What's the difference between bloggers and illegal immigrants?

You can't build a fence to stop bloggers from tearing apart the fortress of mainstream journalism. Thank goodness


Andrew Leonard
December 18, 2007 2:52AM (UTC)

Of all the bonafide economists who blog regularly, Harvard's George Borjas gets the award for Most Single-minded Focus. Borjas' issue is immigration, especially illegal immigration. If you're looking for academic support for the thesis that immigration depresses the wages of native-born American workers, he's your man. He's also concerned about the cultural impact of Mexican immigrants (legal or illegal) who he thinks are not as likely to assimilate with mainstream America as has every other previous wave of immigrants to the United States. He's very consistent -- you will have to look long and hard to hear a good word about immigration in his posts.

The current political climate provides plenty of grist for blogging on immigration-related topics so naturally "The Borjas Blog" has been hopping. But it's hard to know what to make of one recent entry comparing bloggers to illegal immigrants.

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According to Borjas, there is "an important self-serving economic motive at play" when journalists decry the effect of blogging on traditional news-reporting.

It doesn't cost all that much to become a citizen journalist: a computer and your own time is about all it takes for you to start reporting your view of the world to whoever wants to read it.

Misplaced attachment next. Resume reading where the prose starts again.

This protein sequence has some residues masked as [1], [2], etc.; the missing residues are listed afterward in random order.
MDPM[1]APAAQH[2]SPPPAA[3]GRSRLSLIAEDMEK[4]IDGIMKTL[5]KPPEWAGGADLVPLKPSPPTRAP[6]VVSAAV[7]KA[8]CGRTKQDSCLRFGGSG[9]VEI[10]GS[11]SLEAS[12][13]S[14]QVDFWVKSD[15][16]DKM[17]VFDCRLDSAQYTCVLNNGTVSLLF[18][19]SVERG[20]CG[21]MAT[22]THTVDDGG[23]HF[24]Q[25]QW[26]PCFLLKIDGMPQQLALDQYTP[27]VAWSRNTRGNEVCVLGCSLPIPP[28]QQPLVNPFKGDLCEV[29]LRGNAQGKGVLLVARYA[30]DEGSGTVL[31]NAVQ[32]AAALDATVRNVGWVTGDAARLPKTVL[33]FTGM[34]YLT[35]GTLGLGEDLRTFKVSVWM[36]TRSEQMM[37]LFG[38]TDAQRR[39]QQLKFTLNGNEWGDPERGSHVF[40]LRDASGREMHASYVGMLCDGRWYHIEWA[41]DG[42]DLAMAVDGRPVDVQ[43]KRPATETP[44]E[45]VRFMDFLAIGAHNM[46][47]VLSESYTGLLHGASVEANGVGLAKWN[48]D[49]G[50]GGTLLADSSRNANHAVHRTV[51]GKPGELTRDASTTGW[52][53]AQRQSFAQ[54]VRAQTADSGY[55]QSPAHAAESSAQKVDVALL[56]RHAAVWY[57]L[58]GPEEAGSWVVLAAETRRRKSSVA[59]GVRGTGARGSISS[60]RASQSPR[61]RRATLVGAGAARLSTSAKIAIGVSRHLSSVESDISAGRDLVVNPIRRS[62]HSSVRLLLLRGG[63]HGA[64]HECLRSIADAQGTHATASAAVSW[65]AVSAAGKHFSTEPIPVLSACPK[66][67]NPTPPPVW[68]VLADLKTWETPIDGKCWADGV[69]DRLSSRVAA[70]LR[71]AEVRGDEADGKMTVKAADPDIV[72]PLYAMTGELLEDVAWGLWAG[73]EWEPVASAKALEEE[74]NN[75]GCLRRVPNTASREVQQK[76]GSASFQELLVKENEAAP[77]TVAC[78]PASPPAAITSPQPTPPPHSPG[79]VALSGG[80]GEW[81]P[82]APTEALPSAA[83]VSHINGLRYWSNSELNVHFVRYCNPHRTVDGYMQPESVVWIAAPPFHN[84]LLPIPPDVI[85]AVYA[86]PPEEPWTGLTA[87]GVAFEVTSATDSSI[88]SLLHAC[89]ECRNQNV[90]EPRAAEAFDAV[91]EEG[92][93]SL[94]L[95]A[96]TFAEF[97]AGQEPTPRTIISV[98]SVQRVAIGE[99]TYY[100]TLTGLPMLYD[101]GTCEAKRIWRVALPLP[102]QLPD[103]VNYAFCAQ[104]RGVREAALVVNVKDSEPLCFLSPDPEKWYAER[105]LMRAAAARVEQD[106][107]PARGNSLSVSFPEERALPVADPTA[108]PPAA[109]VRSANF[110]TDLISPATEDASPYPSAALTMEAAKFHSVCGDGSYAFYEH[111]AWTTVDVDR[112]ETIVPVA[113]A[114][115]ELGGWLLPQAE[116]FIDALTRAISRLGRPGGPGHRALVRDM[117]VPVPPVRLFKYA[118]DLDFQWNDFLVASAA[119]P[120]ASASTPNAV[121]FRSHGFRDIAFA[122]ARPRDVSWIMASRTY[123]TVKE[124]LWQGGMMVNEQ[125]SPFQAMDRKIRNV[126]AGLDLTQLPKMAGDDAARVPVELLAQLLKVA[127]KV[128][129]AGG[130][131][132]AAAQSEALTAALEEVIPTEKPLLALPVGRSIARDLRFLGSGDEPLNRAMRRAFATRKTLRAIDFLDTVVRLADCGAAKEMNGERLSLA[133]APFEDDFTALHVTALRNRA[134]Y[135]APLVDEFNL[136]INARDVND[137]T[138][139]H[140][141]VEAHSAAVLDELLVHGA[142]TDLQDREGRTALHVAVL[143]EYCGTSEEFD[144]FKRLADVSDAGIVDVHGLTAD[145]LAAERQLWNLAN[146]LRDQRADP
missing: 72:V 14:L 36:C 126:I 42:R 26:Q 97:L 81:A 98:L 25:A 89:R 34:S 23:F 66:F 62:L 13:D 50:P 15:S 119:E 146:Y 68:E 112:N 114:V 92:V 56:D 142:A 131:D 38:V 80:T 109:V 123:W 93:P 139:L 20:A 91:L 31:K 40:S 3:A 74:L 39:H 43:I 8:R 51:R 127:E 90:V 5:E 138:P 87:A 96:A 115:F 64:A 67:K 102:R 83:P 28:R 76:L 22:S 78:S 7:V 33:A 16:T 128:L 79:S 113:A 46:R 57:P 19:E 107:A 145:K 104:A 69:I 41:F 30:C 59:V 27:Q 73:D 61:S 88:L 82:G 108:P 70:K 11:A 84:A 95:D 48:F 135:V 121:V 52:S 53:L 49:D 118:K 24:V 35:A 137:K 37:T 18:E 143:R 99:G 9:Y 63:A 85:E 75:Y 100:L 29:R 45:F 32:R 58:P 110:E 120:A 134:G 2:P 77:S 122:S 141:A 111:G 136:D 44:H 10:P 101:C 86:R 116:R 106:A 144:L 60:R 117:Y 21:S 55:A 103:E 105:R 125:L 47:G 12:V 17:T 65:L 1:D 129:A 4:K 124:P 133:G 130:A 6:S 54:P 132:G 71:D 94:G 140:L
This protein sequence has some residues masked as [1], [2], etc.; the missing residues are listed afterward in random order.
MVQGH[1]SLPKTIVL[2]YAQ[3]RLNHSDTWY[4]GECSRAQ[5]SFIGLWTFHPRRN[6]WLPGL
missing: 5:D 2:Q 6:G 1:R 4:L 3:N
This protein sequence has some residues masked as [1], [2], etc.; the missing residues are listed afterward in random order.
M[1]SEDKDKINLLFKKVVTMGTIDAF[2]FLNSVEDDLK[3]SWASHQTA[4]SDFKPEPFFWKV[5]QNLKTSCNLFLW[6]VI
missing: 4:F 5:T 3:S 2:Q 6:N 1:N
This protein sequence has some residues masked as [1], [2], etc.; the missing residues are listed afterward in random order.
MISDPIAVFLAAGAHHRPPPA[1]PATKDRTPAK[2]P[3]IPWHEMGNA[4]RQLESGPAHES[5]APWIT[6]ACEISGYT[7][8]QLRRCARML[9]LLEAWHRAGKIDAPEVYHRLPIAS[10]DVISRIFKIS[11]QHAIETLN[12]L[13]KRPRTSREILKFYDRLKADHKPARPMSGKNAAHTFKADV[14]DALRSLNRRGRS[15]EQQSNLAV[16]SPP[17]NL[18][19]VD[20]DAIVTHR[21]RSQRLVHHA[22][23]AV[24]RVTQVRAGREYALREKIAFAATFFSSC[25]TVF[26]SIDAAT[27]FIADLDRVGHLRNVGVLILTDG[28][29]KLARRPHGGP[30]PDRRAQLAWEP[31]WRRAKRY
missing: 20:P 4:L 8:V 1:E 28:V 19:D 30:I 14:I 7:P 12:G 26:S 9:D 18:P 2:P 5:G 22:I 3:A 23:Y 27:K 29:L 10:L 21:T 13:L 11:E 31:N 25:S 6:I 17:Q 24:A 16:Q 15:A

The laws of supply and demand suggest that the rewards to being a Journalist would drop because anyone can now start reporting news and opinionating a la Paul Krugman or Maureen Dowd. It's as if the Journalistic profession has received its own influx of illegal immigrants -- increasing competition, lowering rewards, and creating havoc along the way.

Maybe now the Journalists will learn how those workers affected by immigration have long felt.

A a former freelance writer, reporter, editor and now blogger, I found this passage interesting for a couple of reasons. Journalists -- or at least those journalists who ever competed in the freelance market or interned at a publication for laughable pay -- have always understood the challenge posed by competition from people willing to work for low wages. No one needs a license or accreditation of any kind to be a journalist, and a distressingly large number of people are willing to work for free or close to it. Just the sight of a byline in print (or online) is compensation enough for some. One result of this is that per-word pay rates for freelance journalists have hardly budged over the decades, except for the very top tier of publications.

Even more intriguing, however, are the political implications of Borjas' analogy. I would submit that most journalists who honestly accept what the Internet means for their profession understand that there is no way to go back to the way it was before. The barriers to entry, such as they were, are gone forever. Old business models are no longer applicable. Competing successfully in this environment will require being really good at whatever one does -- whether that be blogging, investigative reporting, breaking news reporting, financial analysis or what have you. And even if done well, the financial rewards may indeed be less lucrative than in ages past.